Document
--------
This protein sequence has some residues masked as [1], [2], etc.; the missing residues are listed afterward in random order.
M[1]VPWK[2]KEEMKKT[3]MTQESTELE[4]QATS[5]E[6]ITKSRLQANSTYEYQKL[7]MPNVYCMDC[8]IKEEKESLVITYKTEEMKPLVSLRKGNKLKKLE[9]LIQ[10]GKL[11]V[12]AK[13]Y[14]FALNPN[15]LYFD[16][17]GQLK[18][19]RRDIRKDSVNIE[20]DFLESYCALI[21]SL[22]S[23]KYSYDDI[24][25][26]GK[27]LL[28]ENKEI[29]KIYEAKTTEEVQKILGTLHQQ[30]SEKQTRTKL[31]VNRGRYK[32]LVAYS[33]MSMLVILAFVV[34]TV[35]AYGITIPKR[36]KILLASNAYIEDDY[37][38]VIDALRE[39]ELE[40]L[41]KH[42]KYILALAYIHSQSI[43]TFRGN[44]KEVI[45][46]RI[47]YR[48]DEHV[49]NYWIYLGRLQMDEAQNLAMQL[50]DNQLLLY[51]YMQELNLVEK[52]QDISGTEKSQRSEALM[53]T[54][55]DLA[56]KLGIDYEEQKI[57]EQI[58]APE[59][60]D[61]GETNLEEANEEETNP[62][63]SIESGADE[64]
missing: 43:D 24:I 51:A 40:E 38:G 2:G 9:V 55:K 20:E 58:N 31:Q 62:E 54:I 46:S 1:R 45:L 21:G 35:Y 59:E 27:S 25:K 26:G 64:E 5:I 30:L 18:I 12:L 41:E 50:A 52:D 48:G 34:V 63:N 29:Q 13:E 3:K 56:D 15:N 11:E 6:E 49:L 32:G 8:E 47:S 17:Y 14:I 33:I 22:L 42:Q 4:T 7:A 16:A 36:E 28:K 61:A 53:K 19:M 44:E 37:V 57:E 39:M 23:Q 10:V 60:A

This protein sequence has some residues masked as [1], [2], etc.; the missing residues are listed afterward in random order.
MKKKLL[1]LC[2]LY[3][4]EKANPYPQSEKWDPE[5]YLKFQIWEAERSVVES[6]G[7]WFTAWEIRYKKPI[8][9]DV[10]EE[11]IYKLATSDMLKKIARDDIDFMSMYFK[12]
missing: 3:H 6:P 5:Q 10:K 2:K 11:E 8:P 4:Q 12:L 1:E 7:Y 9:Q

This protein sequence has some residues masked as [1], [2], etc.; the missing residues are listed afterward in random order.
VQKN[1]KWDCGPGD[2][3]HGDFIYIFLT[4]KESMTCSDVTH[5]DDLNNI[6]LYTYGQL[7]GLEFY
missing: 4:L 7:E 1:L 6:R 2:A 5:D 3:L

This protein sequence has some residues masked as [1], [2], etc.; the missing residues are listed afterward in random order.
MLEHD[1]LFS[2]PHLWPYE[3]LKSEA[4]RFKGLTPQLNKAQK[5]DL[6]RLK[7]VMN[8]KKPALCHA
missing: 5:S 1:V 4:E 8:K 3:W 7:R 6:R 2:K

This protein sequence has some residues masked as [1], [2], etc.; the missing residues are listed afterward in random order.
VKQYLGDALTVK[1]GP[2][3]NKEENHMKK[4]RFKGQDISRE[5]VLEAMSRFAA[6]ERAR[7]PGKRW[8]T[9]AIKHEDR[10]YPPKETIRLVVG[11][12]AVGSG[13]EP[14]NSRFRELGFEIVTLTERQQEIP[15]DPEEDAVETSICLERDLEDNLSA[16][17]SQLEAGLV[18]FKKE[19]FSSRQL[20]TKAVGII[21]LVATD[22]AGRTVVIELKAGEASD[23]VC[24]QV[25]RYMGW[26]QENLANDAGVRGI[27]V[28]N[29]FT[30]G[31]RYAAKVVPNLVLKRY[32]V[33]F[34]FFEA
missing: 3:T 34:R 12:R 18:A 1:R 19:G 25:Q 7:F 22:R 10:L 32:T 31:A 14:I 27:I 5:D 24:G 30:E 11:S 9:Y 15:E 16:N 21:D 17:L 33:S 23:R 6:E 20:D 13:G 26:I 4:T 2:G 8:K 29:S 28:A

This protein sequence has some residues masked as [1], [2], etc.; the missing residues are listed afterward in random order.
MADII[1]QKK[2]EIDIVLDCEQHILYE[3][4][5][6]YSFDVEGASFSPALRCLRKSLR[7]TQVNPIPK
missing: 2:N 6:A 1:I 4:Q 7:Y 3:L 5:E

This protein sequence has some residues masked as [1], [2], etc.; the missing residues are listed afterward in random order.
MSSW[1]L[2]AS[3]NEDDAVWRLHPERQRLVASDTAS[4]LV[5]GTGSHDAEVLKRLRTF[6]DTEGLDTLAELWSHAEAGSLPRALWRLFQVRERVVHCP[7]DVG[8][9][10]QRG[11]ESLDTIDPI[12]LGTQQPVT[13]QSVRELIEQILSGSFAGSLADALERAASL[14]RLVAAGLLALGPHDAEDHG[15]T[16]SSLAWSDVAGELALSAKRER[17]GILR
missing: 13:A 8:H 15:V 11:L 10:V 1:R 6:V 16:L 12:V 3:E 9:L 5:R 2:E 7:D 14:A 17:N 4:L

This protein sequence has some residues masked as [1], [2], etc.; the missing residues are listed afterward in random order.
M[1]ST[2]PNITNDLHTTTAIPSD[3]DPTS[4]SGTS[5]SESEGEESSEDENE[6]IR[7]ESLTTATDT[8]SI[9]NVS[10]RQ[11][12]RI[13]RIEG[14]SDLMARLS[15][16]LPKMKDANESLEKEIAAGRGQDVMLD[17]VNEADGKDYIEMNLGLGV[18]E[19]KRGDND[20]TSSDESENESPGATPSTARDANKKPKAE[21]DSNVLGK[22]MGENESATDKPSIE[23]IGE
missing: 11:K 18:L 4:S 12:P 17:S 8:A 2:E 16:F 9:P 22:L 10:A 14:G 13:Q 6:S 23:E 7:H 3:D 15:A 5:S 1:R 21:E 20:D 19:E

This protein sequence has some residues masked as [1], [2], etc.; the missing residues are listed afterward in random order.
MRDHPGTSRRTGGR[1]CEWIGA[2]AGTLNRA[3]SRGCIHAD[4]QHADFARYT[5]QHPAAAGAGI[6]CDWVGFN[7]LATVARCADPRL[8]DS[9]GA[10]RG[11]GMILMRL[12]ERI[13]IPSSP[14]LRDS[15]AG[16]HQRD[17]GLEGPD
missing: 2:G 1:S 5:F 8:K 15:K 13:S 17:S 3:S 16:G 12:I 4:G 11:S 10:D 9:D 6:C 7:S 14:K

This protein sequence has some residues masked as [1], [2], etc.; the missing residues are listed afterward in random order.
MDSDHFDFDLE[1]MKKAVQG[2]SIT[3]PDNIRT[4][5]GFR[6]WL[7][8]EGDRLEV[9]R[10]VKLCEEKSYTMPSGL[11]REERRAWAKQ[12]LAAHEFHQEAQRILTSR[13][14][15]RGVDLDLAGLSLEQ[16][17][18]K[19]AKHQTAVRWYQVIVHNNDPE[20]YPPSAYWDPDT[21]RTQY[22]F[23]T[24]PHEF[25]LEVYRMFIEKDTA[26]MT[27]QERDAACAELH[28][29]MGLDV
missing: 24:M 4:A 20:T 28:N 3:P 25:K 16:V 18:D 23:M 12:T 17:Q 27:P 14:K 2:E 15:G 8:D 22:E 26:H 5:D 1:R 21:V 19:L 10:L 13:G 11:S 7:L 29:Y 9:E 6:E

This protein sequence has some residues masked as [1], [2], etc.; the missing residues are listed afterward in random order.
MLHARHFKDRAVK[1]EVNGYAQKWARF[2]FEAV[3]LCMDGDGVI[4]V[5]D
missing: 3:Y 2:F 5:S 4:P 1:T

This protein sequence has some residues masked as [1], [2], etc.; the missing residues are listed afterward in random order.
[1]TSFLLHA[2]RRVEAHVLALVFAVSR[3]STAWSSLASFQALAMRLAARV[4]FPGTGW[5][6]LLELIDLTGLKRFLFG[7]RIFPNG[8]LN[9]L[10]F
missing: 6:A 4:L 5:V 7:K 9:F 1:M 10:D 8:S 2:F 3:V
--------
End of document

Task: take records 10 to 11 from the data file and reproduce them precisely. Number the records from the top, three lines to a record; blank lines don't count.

This protein sequence has some residues masked as [1], [2], etc.; the missing residues are listed afterward in random order.
MDSDHFDFDLE[1]MKKAVQG[2]SIT[3]PDNIRT[4][5]GFR[6]WL[7][8]EGDRLEV[9]R[10]VKLCEEKSYTMPSGL[11]REERRAWAKQ[12]LAAHEFHQEAQRILTSR[13][14][15]RGVDLDLAGLSLEQ[16][17][18]K[19]AKHQTAVRWYQVIVHNNDPE[20]YPPSAYWDPDT[21]RTQY[22]F[23]T[24]PHEF[25]LEVYRMFIEKDTA[26]MT[27]QERDAACAELH[28][29]MGLDV
missing: 24:M 4:A 20:T 28:N 3:P 25:K 16:V 18:D 23:M 12:T 17:Q 27:P 14:K 2:E 15:G 8:D 22:E 26:H 5:D 1:R 21:V 19:L 10:L 13:G 11:S 7:L 29:Y 9:E 6:E

This protein sequence has some residues masked as [1], [2], etc.; the missing residues are listed afterward in random order.
MLHARHFKDRAVK[1]EVNGYAQKWARF[2]FEAV[3]LCMDGDGVI[4]V[5]D
missing: 3:Y 2:F 5:S 4:P 1:T